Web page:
by Richard Misek
Author Archive for: Greg DeCuir
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This article examines the nascence of artificial intelligence (AI) applications in the film industry at the greenlighting stage, where decisions are made as to the feasibility and earning potential of film projects. Through a qualitative analysis of company case studies, interviews, and media discourse, I interrogate and tease out the ethical, cultural, and industrial implications emerging from the use of AI in influencing decisions about film production, particularly the ways the use of AI might influence notions of creativity, labour, and reception. The article sets out possible research agendas for the future to critically engage with this emerging phenomenon.
What can the Jewish myth of the Golem teach us about artificial intelligence? This article explores the Golem as one of the earliest AI prototypes and a myth that became a foundational story of sci-fi cinema. The Golem sets the parameters of opposition between men and intelligent or sentient machines, and at the same time points to possible third options beyond the dialectic of control.
by Julia Leyda and Chris Tedjasukmana This interview arose out of a shared desire to document some of the unwritten, anecdotal history of film studies and the cultures of cinema more broadly. In a conversation with Karola Gramann and Heide Schlüpmann, film and media scholars Julia Leyda and Chris Tedjasukmana encouraged them to narrate some […]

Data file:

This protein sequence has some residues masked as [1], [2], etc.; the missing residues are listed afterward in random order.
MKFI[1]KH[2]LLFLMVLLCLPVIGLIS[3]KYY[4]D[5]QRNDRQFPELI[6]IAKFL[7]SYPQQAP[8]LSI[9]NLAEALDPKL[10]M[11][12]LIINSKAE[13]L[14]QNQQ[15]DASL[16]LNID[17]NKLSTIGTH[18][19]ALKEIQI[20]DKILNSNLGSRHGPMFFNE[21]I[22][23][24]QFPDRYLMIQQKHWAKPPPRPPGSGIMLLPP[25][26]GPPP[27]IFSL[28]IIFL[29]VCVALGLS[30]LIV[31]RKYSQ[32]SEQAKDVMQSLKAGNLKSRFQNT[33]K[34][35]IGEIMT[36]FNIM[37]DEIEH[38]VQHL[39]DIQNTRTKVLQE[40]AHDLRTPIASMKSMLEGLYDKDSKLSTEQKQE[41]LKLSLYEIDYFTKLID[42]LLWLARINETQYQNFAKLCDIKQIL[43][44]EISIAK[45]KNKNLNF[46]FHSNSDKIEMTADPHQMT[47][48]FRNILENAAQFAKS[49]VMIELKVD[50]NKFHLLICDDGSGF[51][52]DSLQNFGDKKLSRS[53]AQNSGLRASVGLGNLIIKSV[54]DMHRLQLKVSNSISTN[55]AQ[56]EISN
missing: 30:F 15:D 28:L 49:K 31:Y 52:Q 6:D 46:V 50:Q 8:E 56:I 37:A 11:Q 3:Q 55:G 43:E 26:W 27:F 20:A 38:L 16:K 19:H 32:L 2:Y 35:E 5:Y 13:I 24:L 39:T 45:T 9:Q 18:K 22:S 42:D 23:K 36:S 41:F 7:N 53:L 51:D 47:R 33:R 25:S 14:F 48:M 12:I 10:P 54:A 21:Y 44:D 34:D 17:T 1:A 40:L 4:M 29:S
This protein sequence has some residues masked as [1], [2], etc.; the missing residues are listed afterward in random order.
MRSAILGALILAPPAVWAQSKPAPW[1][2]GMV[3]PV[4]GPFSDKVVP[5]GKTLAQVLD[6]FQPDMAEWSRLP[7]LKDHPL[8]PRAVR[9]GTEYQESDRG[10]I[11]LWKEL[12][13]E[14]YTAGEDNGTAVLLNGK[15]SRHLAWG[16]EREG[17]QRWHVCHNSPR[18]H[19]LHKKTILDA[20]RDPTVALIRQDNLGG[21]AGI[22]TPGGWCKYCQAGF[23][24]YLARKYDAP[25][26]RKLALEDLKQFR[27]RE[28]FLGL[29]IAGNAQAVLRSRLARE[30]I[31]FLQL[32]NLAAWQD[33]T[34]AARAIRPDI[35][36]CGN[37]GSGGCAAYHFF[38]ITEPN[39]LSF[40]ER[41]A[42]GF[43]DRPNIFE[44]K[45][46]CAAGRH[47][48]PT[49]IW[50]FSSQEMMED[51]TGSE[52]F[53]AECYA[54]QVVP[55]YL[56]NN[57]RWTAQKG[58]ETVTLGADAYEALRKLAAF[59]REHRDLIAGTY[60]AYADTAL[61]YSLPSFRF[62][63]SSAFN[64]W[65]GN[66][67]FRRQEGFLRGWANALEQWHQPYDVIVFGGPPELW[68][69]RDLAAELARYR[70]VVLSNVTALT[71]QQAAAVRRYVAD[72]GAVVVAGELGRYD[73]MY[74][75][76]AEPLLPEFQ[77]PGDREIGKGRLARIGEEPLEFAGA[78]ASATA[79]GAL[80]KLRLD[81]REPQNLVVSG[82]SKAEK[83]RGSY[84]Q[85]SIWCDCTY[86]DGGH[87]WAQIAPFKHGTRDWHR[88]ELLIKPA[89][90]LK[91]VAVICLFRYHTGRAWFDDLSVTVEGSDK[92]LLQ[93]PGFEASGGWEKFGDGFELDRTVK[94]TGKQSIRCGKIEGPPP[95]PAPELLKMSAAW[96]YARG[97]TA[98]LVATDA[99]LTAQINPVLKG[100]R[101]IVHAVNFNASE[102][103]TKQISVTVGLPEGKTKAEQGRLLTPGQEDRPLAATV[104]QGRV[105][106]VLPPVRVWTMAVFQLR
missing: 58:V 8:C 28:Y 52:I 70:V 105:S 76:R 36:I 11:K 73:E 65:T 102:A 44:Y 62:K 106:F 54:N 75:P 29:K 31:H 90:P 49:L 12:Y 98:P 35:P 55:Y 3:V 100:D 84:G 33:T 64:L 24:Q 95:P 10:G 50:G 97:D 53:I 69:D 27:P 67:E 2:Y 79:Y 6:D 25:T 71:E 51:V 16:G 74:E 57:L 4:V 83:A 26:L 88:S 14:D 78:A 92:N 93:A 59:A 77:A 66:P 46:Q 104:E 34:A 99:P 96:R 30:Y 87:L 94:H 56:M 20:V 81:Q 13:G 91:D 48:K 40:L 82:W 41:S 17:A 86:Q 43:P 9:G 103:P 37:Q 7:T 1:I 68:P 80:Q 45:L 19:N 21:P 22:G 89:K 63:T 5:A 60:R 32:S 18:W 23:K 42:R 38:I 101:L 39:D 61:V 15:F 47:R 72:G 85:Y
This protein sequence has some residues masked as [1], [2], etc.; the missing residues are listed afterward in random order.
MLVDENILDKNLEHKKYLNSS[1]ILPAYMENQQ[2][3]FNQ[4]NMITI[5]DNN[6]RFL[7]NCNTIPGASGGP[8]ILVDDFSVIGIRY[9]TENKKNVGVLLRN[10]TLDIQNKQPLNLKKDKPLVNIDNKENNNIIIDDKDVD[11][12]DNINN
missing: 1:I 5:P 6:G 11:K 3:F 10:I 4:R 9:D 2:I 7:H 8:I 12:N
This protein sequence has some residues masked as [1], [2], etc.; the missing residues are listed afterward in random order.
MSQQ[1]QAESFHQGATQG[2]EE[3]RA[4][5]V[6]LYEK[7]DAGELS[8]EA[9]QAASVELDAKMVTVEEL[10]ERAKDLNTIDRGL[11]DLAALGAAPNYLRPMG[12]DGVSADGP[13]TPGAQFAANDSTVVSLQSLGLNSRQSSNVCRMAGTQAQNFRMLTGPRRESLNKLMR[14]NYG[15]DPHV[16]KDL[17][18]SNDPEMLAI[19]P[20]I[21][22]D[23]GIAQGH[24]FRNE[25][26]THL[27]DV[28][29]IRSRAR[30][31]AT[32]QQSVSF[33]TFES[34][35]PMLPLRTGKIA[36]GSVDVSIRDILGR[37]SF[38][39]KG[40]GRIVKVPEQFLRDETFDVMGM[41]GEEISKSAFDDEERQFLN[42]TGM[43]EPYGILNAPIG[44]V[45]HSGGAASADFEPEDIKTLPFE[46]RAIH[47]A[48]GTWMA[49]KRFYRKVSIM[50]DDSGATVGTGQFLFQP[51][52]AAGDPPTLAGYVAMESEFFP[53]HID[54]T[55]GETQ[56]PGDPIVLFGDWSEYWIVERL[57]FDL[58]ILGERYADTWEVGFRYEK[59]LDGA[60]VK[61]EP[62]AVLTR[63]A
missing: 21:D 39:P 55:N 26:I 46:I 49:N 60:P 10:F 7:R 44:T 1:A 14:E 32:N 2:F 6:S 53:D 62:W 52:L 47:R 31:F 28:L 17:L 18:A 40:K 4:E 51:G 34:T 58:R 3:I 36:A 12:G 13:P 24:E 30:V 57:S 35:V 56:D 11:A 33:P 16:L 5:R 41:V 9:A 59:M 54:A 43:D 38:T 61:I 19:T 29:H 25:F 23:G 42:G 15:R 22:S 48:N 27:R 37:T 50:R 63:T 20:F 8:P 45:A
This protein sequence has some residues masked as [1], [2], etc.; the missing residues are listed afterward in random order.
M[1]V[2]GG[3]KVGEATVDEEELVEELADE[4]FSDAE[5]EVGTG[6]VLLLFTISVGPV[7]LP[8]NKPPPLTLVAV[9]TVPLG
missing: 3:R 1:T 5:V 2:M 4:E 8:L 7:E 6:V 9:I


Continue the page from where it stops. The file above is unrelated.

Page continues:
This article uses the Google Clips camera as a case study to illustrate the impact of autonomous machine learning on self-perception, and to investigate how ‘delegation’ of our self to those cameras occurs. The research is based on reviews of the Google Clips camera, analysed using Computer Assisted Qualitative Data Analysis (CAQDAS) and interpreted using Don Ihde’s postphenomonological framework complemented by Bruno Latour’s relation analysis. Positioning the Clips camera as a technological mediator, the analysis concentrates on human-technology-world interaction relations. The research findings include changes in self-perception through complex concepts, such as autonomy, agency, and rationality.